7 Best Practices for Secure Artwork File Sharing | Tips & Solutions

Contributing Author

August 24, 2021

Digital asset management is an integral part of artwork approval projects. Know how your teams can share artwork files without worrying about security issues and improve team collaboration.

According to the 2019 Global State of Cybersecurity in Small and Medium-Sized Businesses, 60% of businesses have experienced losses due to sensitive data theft. 2021 Global Data Risk Report says that 33% of business data is publicly available.

When it comes to artwork development, you must collaborate with people both inside and outside the company. You need to share sensitive data with external entities such as printers and design agencies. In these cases, there is a fair risk of theft of intellectual property.

Furthermore, the efficiency of your workflow also depends on how to store and organize your files. Does your storage system come with versioning and backups? What are your recovery plans in case of any data loss? Can you revoke access after you have shared files with someone?

Here are some of the best practices when it comes to working with sensitive data during artwork development.

1. Use a Secured File Storage

While there are no fool-proof solutions, you can take steps to ensure that a simple password theft or data breach does not compromise your files. Here are some things that you can do to ensure that.

2. Encrypt Files Before You Share Them

When working with sensitive files, it is a good practice to encrypt them before sharing them. There are simple ways of password-protecting files, providing you with an extra layer of security.

Microsoft Office documents and PDF files have support for passwords. You can add a password to documents using Office programs or Adobe Acrobat.

This password protection provides you an extra layer of security that protects you from data breaches.

3. Make Use Of Role-based Access

While sharing files, you have the option to give your collaborators read and write permissions. Some platforms provide more granular permissions, such as view, comment, and edit.

Providing permissions requires careful thought. Does the legal department need the write control of the file? Should the printing agency be able to comment on the documents?

These requirements vary from company to company. As a manager, you should not give any individual or group any more access than they need.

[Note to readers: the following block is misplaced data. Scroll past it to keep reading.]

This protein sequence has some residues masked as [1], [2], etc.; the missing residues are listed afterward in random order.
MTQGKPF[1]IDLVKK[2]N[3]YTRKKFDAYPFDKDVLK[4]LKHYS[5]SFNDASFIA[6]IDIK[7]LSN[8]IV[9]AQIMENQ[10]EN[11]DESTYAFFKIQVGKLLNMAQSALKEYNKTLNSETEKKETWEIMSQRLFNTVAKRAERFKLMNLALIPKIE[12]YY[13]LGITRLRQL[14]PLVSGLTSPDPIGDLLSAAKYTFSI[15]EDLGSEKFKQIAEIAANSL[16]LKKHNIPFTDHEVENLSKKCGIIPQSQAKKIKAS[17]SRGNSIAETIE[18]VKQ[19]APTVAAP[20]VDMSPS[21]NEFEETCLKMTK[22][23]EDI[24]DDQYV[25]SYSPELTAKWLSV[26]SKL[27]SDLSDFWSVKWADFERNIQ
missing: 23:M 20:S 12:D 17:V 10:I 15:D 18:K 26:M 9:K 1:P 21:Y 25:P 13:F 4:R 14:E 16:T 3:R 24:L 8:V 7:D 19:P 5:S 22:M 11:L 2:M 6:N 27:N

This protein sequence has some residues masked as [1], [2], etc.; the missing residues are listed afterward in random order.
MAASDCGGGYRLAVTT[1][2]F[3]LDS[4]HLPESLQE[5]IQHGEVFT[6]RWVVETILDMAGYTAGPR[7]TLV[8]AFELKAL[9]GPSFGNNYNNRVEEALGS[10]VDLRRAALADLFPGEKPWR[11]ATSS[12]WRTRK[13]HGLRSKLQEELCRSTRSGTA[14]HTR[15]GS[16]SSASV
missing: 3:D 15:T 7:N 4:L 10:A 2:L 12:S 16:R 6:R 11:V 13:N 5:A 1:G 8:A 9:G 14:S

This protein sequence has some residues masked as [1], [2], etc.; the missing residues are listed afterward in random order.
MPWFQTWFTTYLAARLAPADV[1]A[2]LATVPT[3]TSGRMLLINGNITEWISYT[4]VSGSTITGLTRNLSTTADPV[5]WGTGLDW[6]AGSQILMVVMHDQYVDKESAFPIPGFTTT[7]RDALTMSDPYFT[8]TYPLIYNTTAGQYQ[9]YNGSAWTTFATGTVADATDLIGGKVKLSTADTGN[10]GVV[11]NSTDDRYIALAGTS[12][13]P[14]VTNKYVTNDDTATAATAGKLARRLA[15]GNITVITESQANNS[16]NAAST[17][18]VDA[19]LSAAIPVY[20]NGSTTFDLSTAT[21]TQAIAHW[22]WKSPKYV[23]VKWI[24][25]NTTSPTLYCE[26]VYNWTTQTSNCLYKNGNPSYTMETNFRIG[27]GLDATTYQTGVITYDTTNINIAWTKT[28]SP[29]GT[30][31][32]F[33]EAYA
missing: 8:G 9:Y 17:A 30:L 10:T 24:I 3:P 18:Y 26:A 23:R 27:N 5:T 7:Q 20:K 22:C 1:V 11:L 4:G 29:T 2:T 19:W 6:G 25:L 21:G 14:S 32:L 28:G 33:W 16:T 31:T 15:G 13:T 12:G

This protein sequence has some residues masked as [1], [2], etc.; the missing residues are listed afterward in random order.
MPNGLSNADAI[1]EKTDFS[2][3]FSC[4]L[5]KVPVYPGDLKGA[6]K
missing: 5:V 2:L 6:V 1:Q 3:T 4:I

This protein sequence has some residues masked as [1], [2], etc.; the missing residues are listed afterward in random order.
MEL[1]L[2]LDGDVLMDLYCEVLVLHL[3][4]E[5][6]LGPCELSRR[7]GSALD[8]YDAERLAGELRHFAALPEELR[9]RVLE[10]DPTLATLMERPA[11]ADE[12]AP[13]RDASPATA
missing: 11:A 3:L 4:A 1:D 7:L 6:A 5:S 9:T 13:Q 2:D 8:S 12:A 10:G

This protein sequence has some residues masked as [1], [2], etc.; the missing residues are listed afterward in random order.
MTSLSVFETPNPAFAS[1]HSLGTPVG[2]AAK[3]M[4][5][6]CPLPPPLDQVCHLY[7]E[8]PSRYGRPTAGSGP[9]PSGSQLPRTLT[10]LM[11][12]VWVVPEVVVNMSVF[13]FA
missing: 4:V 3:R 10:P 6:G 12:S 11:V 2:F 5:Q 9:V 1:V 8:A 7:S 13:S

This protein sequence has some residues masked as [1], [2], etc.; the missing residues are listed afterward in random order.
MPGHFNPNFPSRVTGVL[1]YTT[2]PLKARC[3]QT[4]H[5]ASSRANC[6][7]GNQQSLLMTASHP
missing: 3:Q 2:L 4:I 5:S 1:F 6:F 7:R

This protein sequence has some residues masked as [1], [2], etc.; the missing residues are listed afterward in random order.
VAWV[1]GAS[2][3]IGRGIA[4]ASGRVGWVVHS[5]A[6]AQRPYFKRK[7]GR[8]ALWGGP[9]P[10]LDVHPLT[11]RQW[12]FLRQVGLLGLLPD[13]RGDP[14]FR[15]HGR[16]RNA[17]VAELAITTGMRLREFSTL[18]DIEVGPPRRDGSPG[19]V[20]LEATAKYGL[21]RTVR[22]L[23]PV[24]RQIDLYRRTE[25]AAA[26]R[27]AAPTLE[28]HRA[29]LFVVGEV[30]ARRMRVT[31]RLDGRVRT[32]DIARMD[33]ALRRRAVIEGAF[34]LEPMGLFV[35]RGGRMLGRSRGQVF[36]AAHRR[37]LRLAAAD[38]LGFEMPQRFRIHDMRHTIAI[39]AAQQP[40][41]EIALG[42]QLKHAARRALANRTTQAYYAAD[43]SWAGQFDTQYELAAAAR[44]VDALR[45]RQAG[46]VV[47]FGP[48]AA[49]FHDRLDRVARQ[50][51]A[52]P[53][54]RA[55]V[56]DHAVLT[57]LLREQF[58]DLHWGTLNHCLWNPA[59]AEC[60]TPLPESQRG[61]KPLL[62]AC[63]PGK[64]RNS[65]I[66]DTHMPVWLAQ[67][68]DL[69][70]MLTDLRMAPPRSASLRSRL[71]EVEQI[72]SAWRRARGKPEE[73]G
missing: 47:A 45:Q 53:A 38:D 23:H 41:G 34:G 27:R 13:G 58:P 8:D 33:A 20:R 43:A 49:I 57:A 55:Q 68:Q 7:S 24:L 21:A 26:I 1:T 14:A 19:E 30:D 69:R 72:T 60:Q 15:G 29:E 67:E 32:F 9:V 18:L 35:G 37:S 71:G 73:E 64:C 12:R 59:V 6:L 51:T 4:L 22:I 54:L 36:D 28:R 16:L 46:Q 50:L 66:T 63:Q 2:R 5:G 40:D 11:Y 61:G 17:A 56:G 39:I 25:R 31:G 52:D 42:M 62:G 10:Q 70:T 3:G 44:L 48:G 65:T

4. Make Use Of Version Control To Preserve Old Files

Make sure that your storage service supports file versioning. File versioning is a crucial part of digital asset management.

As designers develop the artwork file, multiple versions of the file will be created. Now, they can manually keep different versions of the file, but file organization and change tracking become chaotic. With file versioning,

5. Track Changes With Audit Trails

Your storage system will be used by multiple collaborators. With multiple projects running, people will be working on different files at a time. This makes it difficult to see who made what changes. With audit trails, you can bring accountability to your projects. Audit trails allow you to:

With version control and audit trails, you will no longer have to worry about accidental data loss.

6. Use Secured Network Connections

Most browsers now enforce the use of HTTPS. Ensure that your storage service also uses secured connections. If you are using file transfer protocol to manage files on the cloud, use the secured version or SFTP. SFTP also supports encryption, data integrity, and authenticity checks.

7. Use A Proper Digital Asset Management Platform

There are software services dedicated to storing and managing artwork assets. These come with secured cloud storage for all your assets. A proper digital asset management platform comes with

Do You Need Digital Asset Management For Artwork Approval?

Here are a few questions that can help you decide if you really need a digital asset management platform for artwork development and approval.

  1. Do you share digital assets using emails or via messaging platforms such as Teams or Slack?
  2. Do you have a way to restrict your collaborators from further sharing content?
  3. Do you have any means of versioning digital assets?
  4. Do you have any means of tracking how a digital asset is being used by collaborators?
  5. Can you revoke access from a collaborator when needed?
  6. Do you or your organization use file encryption for data storage?
  7. Do the security of your digital assets solely rely on passwords?

If the answer to any three or more questions is an “yes”, then you should seriously consider a digital asset management platform for artwork approval. 

Wrapping Up

When it comes to security, nothing beats awareness and common sense. However, some tools can simplify security for digital assets. How do you secure digital assets for your artwork projects? Let us know in the comments below.  

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